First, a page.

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    Paul doestn't seem to have a high opinion of patent attorneys... hehehe. Good point though - if you're not sure if someone else has already patented your idea / invention you might want to check that first on your own. When you actually go to draw up your patent, however, i suggest you get an attorney. If you'd rather give it a try yourself, i'm guessing there are plenty of resources out there that can at least get you started. The thing that i want to reiterate is that it's not just your invention as a whole they'll be looking at. If you specify certain claims that can be refuted by other patents, you may be looking at a rejection. The attorney would also have a better idea of how to word your claims such that someone else can't just rip you off and specify things differently. I realize all that is terribly vague, but i think you probably get the idea.
     
  9. Chad Anson

    Chad Anson Second Unit

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    Just a friendly bit of non-legal advice -- if your end game is to sell the patent to a speaker company, be prepared for a steep uphill battle. Most companies will not be very, if at all, receptive.

    If you're set on doing it, then hire a patent attorney -- check around for a small firm or solo practitioner for better rates. I submit that, as a general rule, even if you are able to get your patent issued without the assistance of a patent attorney/agent, it will be all but worthless when it comes time to enforce or license it. There are a lot of pitfalls in patent drafting, especially in the claims section, that can absolutely kill the worth of a patent.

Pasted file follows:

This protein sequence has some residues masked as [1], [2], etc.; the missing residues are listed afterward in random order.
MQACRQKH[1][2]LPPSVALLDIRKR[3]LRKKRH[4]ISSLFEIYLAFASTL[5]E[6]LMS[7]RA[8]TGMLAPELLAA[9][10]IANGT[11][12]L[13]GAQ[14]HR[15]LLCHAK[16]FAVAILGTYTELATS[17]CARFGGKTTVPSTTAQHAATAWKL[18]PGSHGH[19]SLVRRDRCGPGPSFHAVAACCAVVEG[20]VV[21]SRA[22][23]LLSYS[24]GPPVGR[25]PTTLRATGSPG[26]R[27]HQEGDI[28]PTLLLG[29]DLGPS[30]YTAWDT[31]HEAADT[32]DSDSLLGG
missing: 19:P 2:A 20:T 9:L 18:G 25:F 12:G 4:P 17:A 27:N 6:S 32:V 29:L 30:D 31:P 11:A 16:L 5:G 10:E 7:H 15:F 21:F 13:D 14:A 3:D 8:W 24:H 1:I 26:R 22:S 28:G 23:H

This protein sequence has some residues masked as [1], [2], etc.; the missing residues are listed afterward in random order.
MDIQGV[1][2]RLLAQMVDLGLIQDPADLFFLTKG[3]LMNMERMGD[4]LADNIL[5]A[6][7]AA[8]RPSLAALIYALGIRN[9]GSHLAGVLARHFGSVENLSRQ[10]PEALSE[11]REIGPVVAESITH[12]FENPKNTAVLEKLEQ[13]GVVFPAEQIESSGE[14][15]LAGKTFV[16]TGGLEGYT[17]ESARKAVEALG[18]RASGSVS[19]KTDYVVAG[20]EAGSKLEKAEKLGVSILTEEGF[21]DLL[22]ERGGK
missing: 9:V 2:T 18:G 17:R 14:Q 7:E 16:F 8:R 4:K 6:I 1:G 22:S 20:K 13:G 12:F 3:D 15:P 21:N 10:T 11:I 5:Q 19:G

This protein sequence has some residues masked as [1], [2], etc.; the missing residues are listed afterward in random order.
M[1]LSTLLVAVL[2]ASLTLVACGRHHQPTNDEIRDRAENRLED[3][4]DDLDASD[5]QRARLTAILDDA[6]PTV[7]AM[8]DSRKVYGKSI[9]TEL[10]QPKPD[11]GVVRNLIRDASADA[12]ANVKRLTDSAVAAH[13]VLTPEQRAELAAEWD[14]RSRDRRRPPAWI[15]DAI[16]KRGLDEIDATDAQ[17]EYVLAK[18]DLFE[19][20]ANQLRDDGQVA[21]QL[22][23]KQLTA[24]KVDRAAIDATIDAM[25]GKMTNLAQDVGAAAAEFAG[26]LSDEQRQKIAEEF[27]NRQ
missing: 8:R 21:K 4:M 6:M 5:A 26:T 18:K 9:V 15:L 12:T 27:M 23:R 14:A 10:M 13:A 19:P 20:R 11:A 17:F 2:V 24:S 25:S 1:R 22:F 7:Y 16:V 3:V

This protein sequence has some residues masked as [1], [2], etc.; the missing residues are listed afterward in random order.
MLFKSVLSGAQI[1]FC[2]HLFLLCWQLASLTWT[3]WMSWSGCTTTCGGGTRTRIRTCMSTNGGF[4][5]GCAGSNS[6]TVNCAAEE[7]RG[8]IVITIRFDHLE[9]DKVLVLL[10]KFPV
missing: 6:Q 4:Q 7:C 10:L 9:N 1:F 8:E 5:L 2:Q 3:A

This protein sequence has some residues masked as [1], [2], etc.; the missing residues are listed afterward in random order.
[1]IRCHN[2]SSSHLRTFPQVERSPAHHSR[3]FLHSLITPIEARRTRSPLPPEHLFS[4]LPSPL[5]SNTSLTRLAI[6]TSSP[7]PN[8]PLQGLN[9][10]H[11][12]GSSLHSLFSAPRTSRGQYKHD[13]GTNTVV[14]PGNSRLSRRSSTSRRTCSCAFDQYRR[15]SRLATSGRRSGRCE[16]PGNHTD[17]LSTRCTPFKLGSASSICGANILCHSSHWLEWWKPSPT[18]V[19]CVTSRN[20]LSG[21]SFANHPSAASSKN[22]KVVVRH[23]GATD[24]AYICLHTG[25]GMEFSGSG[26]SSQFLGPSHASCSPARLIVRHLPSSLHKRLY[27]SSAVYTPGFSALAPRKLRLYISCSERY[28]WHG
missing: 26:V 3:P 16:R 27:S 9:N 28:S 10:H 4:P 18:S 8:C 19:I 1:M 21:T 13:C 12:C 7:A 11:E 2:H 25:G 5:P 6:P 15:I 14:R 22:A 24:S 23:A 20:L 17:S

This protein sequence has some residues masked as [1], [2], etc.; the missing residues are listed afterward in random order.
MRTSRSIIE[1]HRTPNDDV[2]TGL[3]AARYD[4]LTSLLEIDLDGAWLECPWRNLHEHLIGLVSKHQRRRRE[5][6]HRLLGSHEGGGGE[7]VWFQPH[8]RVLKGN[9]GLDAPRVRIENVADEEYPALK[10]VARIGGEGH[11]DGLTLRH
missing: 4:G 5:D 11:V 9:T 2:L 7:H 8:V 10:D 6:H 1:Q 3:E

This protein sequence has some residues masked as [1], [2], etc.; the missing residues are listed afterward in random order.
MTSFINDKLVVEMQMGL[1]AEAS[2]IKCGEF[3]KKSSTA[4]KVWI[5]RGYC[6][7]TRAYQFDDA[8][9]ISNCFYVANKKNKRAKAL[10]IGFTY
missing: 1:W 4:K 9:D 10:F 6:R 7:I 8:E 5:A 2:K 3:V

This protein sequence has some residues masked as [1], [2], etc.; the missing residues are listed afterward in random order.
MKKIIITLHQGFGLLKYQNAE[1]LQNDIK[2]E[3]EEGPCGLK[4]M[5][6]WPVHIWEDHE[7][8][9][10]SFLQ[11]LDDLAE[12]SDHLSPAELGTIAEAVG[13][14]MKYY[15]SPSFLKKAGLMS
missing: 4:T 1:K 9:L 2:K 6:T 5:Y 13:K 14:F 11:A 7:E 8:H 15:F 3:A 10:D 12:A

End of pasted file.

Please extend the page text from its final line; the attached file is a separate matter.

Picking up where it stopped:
Finally, understand that there is currently between an 18-month to 3-year backlog in most technology groups in the patent office.

    Good luck!
     
  10. JohnA

    JohnA Stunt Coordinator

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    I applied for a technology patent in the USA and was awarded it after two years. The European patent took an additional six months.

    This was using my companies full time patent attorney.

    There are a few things that where stressed to me.

    If you present the technology prior to filing for a provisional patent, you potentially loose your rights to it.

    If you sell, give or otherwise distribute your idea prior to provisional patent filing, you potentially loose your rights to it.

    If you ship said technology to europe as product, prototype or samples for market testing, you potentially loose your rights to it - first one to file is granted the patent.

    -
     
  11. Mike SJ

    Mike SJ Supporting Actor

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    Dang, well Dan's Parthenon was what I was thinking about.....

    ha I wish I could think up things as beastly as that [​IMG]